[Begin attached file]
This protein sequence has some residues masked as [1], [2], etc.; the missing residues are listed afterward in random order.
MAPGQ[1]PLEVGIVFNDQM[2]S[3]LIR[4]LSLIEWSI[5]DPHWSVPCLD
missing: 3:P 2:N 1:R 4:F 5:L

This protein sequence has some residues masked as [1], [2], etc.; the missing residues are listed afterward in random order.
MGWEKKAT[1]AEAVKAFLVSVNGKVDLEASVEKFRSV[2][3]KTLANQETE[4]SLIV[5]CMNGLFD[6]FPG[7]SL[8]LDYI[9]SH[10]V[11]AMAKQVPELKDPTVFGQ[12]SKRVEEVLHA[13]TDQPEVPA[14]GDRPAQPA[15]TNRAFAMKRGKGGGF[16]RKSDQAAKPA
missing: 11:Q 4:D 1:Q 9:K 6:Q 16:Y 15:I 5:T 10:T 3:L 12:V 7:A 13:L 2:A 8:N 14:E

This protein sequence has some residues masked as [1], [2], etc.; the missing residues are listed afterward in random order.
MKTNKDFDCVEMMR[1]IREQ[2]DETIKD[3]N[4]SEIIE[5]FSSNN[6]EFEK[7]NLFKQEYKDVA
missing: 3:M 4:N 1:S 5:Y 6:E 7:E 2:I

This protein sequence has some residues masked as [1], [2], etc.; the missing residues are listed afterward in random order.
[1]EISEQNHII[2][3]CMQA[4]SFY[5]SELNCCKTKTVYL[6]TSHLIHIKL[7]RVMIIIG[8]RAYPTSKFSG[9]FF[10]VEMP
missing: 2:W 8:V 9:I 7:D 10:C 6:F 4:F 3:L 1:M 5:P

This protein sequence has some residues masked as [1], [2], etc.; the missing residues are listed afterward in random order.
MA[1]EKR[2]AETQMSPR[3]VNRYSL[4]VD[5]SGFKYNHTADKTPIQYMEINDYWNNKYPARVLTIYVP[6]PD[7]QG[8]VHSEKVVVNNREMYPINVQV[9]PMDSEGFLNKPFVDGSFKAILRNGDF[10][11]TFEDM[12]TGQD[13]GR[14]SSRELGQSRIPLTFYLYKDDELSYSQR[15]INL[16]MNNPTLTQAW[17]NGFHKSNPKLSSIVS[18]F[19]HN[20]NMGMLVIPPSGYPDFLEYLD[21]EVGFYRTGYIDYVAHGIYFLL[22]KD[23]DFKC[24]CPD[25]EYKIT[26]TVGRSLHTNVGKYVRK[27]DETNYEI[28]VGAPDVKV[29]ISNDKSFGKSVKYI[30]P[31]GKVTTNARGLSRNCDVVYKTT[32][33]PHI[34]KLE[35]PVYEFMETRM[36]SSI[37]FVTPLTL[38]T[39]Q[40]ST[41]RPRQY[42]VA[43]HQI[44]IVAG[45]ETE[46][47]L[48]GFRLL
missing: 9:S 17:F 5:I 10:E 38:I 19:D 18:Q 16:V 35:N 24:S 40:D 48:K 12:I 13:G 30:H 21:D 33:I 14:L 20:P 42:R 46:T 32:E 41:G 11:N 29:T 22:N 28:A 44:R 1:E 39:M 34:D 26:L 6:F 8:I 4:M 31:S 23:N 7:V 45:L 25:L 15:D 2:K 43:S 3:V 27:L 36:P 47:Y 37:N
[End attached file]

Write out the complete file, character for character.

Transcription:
This protein sequence has some residues masked as [1], [2], etc.; the missing residues are listed afterward in random order.
MAPGQ[1]PLEVGIVFNDQM[2]S[3]LIR[4]LSLIEWSI[5]DPHWSVPCLD
missing: 3:P 2:N 1:R 4:F 5:L

This protein sequence has some residues masked as [1], [2], etc.; the missing residues are listed afterward in random order.
MGWEKKAT[1]AEAVKAFLVSVNGKVDLEASVEKFRSV[2][3]KTLANQETE[4]SLIV[5]CMNGLFD[6]FPG[7]SL[8]LDYI[9]SH[10]V[11]AMAKQVPELKDPTVFGQ[12]SKRVEEVLHA[13]TDQPEVPA[14]GDRPAQPA[15]TNRAFAMKRGKGGGF[16]RKSDQAAKPA
missing: 11:Q 4:D 1:Q 9:K 6:Q 16:Y 15:I 5:T 10:T 3:L 12:V 7:A 13:L 2:A 8:N 14:E

This protein sequence has some residues masked as [1], [2], etc.; the missing residues are listed afterward in random order.
MKTNKDFDCVEMMR[1]IREQ[2]DETIKD[3]N[4]SEIIE[5]FSSNN[6]EFEK[7]NLFKQEYKDVA
missing: 3:M 4:N 1:S 5:Y 6:E 7:E 2:I

This protein sequence has some residues masked as [1], [2], etc.; the missing residues are listed afterward in random order.
[1]EISEQNHII[2][3]CMQA[4]SFY[5]SELNCCKTKTVYL[6]TSHLIHIKL[7]RVMIIIG[8]RAYPTSKFSG[9]FF[10]VEMP
missing: 2:W 8:V 9:I 7:D 10:C 6:F 4:F 3:L 1:M 5:P

This protein sequence has some residues masked as [1], [2], etc.; the missing residues are listed afterward in random order.
MA[1]EKR[2]AETQMSPR[3]VNRYSL[4]VD[5]SGFKYNHTADKTPIQYMEINDYWNNKYPARVLTIYVP[6]PD[7]QG[8]VHSEKVVVNNREMYPINVQV[9]PMDSEGFLNKPFVDGSFKAILRNGDF[10][11]TFEDM[12]TGQD[13]GR[14]SSRELGQSRIPLTFYLYKDDELSYSQR[15]INL[16]MNNPTLTQAW[17]NGFHKSNPKLSSIVS[18]F[19]HN[20]NMGMLVIPPSGYPDFLEYLD[21]EVGFYRTGYIDYVAHGIYFLL[22]KD[23]DFKC[24]CPD[25]EYKIT[26]TVGRSLHTNVGKYVRK[27]DETNYEI[28]VGAPDVKV[29]ISNDKSFGKSVKYI[30]P[31]GKVTTNARGLSRNCDVVYKTT[32][33]PHI[34]KLE[35]PVYEFMETRM[36]SSI[37]FVTPLTL[38]T[39]Q[40]ST[41]RPRQY[42]VA[43]HQI[44]IVAG[45]ETE[46][47]L[48]GFRLL
missing: 9:S 17:F 5:I 10:E 38:I 19:D 18:Q 16:V 35:N 24:S 40:D 48:K 12:I 13:G 30:H 21:D 33:I 14:L 20:P 42:R 46:T 32:E 41:G 11:N 29:T 22:N 28:A 44:R 1:E 39:M 34:D 26:L 6:F 8:I 4:M 31:S 23:N 7:V 45:L 25:L 15:D 2:K 43:S 3:V 27:L 36:P 47:Y 37:N